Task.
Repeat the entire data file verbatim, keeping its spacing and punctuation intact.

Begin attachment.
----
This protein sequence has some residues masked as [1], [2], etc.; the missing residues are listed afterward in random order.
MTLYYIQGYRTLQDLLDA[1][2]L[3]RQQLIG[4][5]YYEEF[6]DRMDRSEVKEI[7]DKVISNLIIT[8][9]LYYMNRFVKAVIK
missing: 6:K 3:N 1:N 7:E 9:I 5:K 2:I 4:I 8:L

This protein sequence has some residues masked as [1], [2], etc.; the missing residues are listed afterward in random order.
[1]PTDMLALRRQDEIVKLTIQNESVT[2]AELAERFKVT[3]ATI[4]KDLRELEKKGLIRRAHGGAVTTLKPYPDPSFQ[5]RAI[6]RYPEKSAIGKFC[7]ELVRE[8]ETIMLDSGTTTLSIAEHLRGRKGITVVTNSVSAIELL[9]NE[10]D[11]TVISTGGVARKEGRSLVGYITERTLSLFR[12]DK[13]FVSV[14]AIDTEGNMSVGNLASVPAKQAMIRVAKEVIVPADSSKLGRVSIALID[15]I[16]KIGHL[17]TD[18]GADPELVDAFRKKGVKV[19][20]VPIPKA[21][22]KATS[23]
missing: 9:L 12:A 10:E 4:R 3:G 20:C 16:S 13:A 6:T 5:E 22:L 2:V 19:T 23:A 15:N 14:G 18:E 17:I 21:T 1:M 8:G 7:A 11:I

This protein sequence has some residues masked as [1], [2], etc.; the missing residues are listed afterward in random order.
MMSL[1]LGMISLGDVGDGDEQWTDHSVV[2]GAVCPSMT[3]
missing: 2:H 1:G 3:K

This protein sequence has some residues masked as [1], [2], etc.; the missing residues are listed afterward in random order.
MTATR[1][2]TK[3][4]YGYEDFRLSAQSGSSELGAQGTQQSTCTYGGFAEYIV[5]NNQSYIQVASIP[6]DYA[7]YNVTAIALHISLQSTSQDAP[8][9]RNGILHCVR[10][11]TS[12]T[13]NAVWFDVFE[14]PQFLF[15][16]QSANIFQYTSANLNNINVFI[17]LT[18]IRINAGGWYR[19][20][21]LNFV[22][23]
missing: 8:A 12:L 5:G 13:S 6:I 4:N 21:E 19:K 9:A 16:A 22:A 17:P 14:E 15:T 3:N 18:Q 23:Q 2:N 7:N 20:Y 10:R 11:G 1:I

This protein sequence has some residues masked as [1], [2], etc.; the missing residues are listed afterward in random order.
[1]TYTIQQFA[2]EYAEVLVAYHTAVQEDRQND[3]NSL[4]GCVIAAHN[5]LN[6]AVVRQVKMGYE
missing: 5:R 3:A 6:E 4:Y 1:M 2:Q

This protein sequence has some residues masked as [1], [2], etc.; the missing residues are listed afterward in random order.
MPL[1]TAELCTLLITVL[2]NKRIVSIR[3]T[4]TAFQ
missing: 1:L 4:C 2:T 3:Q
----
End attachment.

This protein sequence has some residues masked as [1], [2], etc.; the missing residues are listed afterward in random order.
MTLYYIQGYRTLQDLLDA[1][2]L[3]RQQLIG[4][5]YYEEF[6]DRMDRSEVKEI[7]DKVISNLIIT[8][9]LYYMNRFVKAVIK
missing: 6:K 3:N 1:N 7:E 9:I 5:K 2:I 4:I 8:L

This protein sequence has some residues masked as [1], [2], etc.; the missing residues are listed afterward in random order.
[1]PTDMLALRRQDEIVKLTIQNESVT[2]AELAERFKVT[3]ATI[4]KDLRELEKKGLIRRAHGGAVTTLKPYPDPSFQ[5]RAI[6]RYPEKSAIGKFC[7]ELVRE[8]ETIMLDSGTTTLSIAEHLRGRKGITVVTNSVSAIELL[9]NE[10]D[11]TVISTGGVARKEGRSLVGYITERTLSLFR[12]DK[13]FVSV[14]AIDTEGNMSVGNLASVPAKQAMIRVAKEVIVPADSSKLGRVSIALID[15]I[16]KIGHL[17]TD[18]GADPELVDAFRKKGVKV[19][20]VPIPKA[21][22]KATS[23]
missing: 9:L 12:A 10:E 4:R 3:G 20:C 16:S 13:A 6:T 5:E 22:L 2:V 19:T 23:A 15:N 14:G 18:E 17:I 21:T 1:M 8:G 7:A 11:I

This protein sequence has some residues masked as [1], [2], etc.; the missing residues are listed afterward in random order.
MMSL[1]LGMISLGDVGDGDEQWTDHSVV[2]GAVCPSMT[3]
missing: 2:H 1:G 3:K

This protein sequence has some residues masked as [1], [2], etc.; the missing residues are listed afterward in random order.
MTATR[1][2]TK[3][4]YGYEDFRLSAQSGSSELGAQGTQQSTCTYGGFAEYIV[5]NNQSYIQVASIP[6]DYA[7]YNVTAIALHISLQSTSQDAP[8][9]RNGILHCVR[10][11]TS[12]T[13]NAVWFDVFE[14]PQFLF[15][16]QSANIFQYTSANLNNINVFI[17]LT[18]IRINAGGWYR[19][20][21]LNFV[22][23]
missing: 8:A 12:L 5:G 13:S 6:I 4:N 21:E 19:K 9:A 16:A 22:A 17:P 14:E 15:T 3:N 18:Q 23:Q 2:N 7:N 20:Y 10:R 11:G 1:I

This protein sequence has some residues masked as [1], [2], etc.; the missing residues are listed afterward in random order.
[1]TYTIQQFA[2]EYAEVLVAYHTAVQEDRQND[3]NSL[4]GCVIAAHN[5]LN[6]AVVRQVKMGYE
missing: 5:R 3:A 6:E 4:Y 1:M 2:Q

This protein sequence has some residues masked as [1], [2], etc.; the missing residues are listed afterward in random order.
MPL[1]TAELCTLLITVL[2]NKRIVSIR[3]T[4]TAFQ
missing: 1:L 4:C 2:T 3:Q